A Good Essay

 A.     Topic Sentence“Every essay must contain three essential elements.”

This is the main concept of the paragraph.


B.     Thesis Statement

  1. clear and coherent
  2. answers the question


C.     Supporting Evidence

  1. paragraph form
  2. evidence supports one concept that helps prove the thesis statement
  3. includes citations


D.     Paper Format and Grammar

  1. paper includes a beginning, middle, and end
  2. Proper utilization of grammar, including punctuation, spelling, subject and verb usage.


Now you must play the part of the professor.  Here is a standard guideline, adapted from several dependable sources (see footnote on previous page), that you must follow as you grade a fellow student’s paper. 


Take a record of each item missing, and subtract the total number of points from 100 (a perfect score).  Not all professors grade papers by deducting points in this fashion.  But for classroom purposes, we will assign point values.  I have devised these point values to show you the relative importance of the different elements of essay-writing.


Grading an Essay

 A.     Identify the Thesis Statement.  Does this paper have a thesis statement?  Does that thesis statement answer the question put forth in class by the professor?  Is the thesis statement clear?  Do you understand it?

No thesis statement:  -15

Thesis statement unrelated to question:  -10


B.     Supporting Evidence.  Examine each paragraph for the information below. 

  1. Identify the topic sentence for each paragraph.  This topic sentence (usually the first or second sentence of the paragraph) should resemble a mini-thesis statement.  It should contain one idea or concept.  The rest of the paragraph must present the evidence that proves that topic sentence (one idea or concept.) Does each paragraph have a topic sentence?  If not, -5 for each paragraph.


  1. Does each paragraph contain just one idea or concept? –5 for each paragraph that does not.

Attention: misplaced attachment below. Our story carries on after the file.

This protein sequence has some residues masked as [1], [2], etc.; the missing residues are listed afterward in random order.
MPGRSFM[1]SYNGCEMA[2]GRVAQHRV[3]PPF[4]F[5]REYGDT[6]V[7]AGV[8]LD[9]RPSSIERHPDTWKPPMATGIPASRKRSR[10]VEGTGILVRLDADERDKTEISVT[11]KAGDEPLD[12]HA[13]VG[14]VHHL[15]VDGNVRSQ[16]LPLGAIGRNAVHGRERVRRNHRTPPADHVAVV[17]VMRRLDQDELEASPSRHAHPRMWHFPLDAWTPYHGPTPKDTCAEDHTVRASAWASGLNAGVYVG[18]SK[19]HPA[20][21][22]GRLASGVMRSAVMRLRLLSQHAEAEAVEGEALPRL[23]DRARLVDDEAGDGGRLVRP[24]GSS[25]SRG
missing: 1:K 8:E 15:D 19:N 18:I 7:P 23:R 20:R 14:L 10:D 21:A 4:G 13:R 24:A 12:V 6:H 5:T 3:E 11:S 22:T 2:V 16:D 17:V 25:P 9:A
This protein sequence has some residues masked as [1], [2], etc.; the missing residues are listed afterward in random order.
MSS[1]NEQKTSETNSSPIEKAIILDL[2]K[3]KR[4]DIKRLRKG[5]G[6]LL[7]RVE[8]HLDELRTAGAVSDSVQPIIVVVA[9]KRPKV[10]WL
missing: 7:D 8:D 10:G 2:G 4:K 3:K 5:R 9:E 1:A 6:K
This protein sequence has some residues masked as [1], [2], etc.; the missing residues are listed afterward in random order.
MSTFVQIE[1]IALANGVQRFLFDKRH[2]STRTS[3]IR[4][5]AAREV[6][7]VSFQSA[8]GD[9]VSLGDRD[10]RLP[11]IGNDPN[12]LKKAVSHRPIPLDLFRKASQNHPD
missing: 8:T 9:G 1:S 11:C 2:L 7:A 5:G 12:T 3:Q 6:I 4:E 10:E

1. Does this author use evidence to support his/her argument (thesis statement)?  -5 for each paragraph that lacks evidence.


  1. Has the author provided citations for his/her evidence?  -3 for each supporting paragraph that lacks a citation.


C.     Examine the paper’s format and grammar. 

  1. Does this paper have a beginning (introduction), a middle (body), and an end (conclusion)?  If it does not have all three of these, -10


  1. Examine grammar.  Circle every violation.  –2 for every single violation. If you find more than 5 violations, -15.

a.       Does this paper have proper punctuation?

b.      Are words spelled correctly?

c.       Does the author provide full and complete sentences?  There should be no sentence fragments or run-on sentences. 

d.      Does this paper have consistent verb tense, voice, and third-person usage?

e.       Are proper nouns capitalized?


At last, you must recommend a grade for this paper.  On your notecard, write a one or two sentence statement that explains this paper’s argument. If this paper is so poorly organized, conceived, and written that you are unable to determine the main idea presented here by this author, then you must assign, automatically, a failing grade (F).


Otherwise, write your statement.  Then, total the points and subtract from 100.  Write this number on the note card, and then paper clip the note card to the paper.  This is your recommended grade.  Please include your name on the note card.  Do not write your name on your fellow student’s paper.


Explanation of writing symbols on marked papers



awk      -- awkward:  sentence is clumsy, difficult to read and comprehend


frag       – sentence fragment


w/c        – word choice doesn’t express what you seem to mean


      -- paragraph; or, you need to insert new paragraph


sp          -- spelling error


cs          -- comma splice


ro          -- run-on sentence (2 independent clauses in 1 sentence without punctuation or conjunction)


rep.       – repetitive


?           -- in margin means passage is confusing or obscure; over word or phrase means I don’t                       understand its meaning.


p.                  – punctuation error


agr.      --  agreement.  Form of pronoun doesn’t agree with antecedent; verb form doesn’t agree with subject


vf         -- incorrect verb form


-- capitalize


-- join


-- strike out


-- insert

For more information on writing essays, see Peter Charles Hoffer and William B. Stueck, Reading and Writing American History:  An Introduction to the Historian’s Craft; and William Strunk and E. B. White, Elements of Style.  Other resources for writers include The Chicago Manual of Style : The Essential Guide for Writers, Editors, and Publishers (14th Edition); Marjorie E. Skillin and Robert Malcolm Gay, Words Into Type; and Kate L. Turabian, Student’s Guide for Writing College Papers.